As of today, the French Nuclear Safety Authority has upgraded the severity of the ongoing nuclear crisis in Japan to a six out of 7 on the international scale. Level seven on the International Nuclear and Radiological Event Scale has been invoked only once, following the 1986 disaster at the Chernobyl Nuclear Power Plant in Ukraine. The head of France’s Nuclear Safety Authority, Andre-Claude Lacoste told reporters on Tuesday that the situation in Japan is less severe than the core explosion at Chernobyl, but worse than the 1979 partial core meltdown at Three Mile Island, Pennsylvania. “We are now in a situation that is different from yesterday’s. It is very clear that we are at a level six, which is an intermediate level between what happened at Three Mile Island (level 5) and Chernobyl (level 7),” the ASN president said at a news conference in Paris. The incident at Three Mile Island was rated a level 5, which corresponds to “an accident with wider consequences,” while level 6 is reserved for a “serious accident.” Japanese officials had rated the situation at the plant in Fukushima prefecture as a 4 on the seven-point scale, meaning it’s an accident with “local consequences.” But, pointing to the explosions that continued to wrack the Dai-ichi nuclear plant despite days of frantic efforts to cool them, Lacoste said the outlook is worsening.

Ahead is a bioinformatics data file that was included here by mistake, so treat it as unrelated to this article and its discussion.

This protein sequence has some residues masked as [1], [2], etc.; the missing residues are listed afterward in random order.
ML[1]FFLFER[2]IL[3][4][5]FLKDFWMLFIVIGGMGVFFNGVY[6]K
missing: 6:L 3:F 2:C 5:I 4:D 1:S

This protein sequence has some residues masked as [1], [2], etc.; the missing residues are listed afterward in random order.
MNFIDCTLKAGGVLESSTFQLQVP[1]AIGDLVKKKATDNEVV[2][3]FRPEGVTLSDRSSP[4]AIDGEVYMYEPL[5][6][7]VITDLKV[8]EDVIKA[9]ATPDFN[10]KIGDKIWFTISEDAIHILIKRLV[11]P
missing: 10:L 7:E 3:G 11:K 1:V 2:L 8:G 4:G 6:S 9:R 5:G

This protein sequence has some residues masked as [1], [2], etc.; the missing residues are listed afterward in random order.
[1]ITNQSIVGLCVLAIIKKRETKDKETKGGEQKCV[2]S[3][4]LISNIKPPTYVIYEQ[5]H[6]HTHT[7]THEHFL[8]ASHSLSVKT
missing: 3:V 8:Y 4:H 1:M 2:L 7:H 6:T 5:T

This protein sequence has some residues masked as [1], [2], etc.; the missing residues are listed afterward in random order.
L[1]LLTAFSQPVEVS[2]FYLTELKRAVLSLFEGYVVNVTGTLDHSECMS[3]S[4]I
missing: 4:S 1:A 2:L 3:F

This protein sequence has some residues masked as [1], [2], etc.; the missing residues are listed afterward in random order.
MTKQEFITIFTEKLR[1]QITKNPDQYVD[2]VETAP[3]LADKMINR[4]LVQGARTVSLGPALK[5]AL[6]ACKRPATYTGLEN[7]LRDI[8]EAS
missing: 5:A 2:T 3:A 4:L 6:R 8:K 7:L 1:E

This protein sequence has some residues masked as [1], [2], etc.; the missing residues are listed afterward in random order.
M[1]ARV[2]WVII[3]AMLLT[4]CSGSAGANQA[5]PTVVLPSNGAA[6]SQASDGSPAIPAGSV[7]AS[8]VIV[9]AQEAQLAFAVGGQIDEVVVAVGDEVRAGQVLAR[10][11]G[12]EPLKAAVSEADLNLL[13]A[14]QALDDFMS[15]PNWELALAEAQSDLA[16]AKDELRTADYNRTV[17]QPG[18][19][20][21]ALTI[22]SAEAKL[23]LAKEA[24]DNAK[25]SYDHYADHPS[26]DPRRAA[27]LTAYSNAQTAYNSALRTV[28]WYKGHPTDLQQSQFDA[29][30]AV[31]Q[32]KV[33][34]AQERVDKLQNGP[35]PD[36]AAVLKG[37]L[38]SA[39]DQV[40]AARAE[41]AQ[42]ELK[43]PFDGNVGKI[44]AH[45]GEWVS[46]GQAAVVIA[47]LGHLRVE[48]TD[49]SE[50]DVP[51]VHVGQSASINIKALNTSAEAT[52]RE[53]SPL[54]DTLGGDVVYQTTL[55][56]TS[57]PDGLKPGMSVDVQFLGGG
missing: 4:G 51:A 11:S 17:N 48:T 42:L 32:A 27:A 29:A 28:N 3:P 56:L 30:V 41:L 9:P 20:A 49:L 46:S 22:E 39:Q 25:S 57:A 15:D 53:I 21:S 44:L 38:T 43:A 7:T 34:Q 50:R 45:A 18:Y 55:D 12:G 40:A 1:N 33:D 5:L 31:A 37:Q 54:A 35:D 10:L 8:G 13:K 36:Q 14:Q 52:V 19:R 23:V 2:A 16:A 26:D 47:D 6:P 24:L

Elevated levels of radiation were recorded in the capital, but officials insisted there was no risk to the health of the city’s population of 39 million people. “The amount is extremely small, and it does not raise health concerns. It will not affect us,” Following reports of the radiation emissions, the transportation ministry imposed a no-fly zone over 30 kilometre radius around the plant. The explosion at the No. 2 reactor shortly after 6 a.m. local time Tuesday, was the third blast to rock the plant in four days. Representatives for Tokyo Electric Power said the explosion occurred near the suppression pool in the reactor’s containment vessel, which is the last line of defence before radiation is released into the environment. Company officials told reporters that pressure had fallen in the suppression pool, indicating that it had sustained some damage in the blast.
As of now, we can only extend our thoughts to the people of Japan, and Hawaii, due to the fact that the nuclear fallout will likely hit there first.